Beyond promoting these personal revelations as laws to be obeyed (as if they were God’s revealed moral law), he further claims they are also infallible: “When we come to God to know what He is about to do where we are, we also come with the assurance that what God indicates He is about to do is certain to come to pass.”11 This is another problem, because the only things certain to come to pass are those God has predicted in Scripture. Personal revelations that we think might be from God are not certainly from God [we can’t be sure they are] and they will not “certainly come to pass.” Blackaby calls this type of word “revelation”: “When He opens your spiritual eyes to see where He as at work, that revelation is your invitation to join Him.”12 Subjective impressions are now to be considered revelation? This approach could lead to every imaginable error.

Blackaby makes personal revelations not only binding (they must be obeyed) and infallible (certain), but he also declares that they are necessary for everyone’s spiritual well-being: “If the Christian does not know when God is speaking, he is in trouble at the heart of his Christian life!” Furthermore, he says, “If you have been given a word from God, you must continue in that direction until it comes to pass (even twenty f13ive years like Abraham).” That means that if someone should get one of these “words from God” and if it actually was not from God, he would be obligated to follow whatever foolhardy, insensible path the “word” led him down. Such teaching, in my opinion, is foolish and abusive to the flock.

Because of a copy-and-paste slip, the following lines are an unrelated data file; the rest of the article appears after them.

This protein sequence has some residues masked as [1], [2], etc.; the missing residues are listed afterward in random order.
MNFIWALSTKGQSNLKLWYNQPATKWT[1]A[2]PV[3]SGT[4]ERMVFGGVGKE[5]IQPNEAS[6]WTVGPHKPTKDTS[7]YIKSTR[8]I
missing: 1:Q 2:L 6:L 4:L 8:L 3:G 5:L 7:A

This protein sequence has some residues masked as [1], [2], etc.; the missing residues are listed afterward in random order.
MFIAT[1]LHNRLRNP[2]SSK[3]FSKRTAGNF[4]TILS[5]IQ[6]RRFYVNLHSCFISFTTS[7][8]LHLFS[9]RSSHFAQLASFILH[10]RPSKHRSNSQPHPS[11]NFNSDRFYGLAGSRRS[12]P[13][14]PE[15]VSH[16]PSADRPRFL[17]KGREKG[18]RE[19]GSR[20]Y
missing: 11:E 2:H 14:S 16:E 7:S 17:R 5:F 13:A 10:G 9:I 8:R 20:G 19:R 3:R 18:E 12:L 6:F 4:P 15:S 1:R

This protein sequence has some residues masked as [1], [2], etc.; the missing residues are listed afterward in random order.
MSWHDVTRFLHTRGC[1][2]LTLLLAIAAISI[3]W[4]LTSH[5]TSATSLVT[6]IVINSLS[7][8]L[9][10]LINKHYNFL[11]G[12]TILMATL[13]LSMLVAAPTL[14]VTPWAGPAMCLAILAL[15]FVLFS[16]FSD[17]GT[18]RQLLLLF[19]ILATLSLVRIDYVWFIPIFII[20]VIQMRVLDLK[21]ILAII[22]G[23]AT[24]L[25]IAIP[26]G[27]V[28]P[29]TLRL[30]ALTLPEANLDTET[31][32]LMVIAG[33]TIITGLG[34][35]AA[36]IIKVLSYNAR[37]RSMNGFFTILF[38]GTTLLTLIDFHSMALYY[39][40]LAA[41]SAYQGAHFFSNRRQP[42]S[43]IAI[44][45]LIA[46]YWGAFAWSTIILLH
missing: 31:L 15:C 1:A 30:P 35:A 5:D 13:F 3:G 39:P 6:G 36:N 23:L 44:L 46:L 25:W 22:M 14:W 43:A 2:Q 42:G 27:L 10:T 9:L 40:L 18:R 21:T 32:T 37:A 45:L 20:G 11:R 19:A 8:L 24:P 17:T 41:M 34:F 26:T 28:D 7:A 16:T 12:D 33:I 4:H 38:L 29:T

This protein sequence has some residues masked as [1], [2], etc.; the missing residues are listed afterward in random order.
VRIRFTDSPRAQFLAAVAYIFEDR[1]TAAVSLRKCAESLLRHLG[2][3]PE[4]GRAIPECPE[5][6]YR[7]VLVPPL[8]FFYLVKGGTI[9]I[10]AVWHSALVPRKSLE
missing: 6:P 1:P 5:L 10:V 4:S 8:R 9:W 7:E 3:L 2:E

God physically appeared to Abraham many times as “the angel of the Lord.” Abraham received special revelations. We don’t. We do not have the same certainty that our subjective impressions are “the word of the Lord.” Amazingly, Blackaby sees the problem with his approach but still presses on with it: “If you have not been given a word from God yet you say you have, you stand in judgment as a false prophet . . . [cites Deut. 18:21-22].”14 EXACTLY! That is the very claim I made in the last issue of CIC.15 If these personal words from God are taken as binding, and we speak them to ourselves and they are not totally accurate, we have become false prophets to our own selves. Blackaby evidently agrees, yet he pushes on.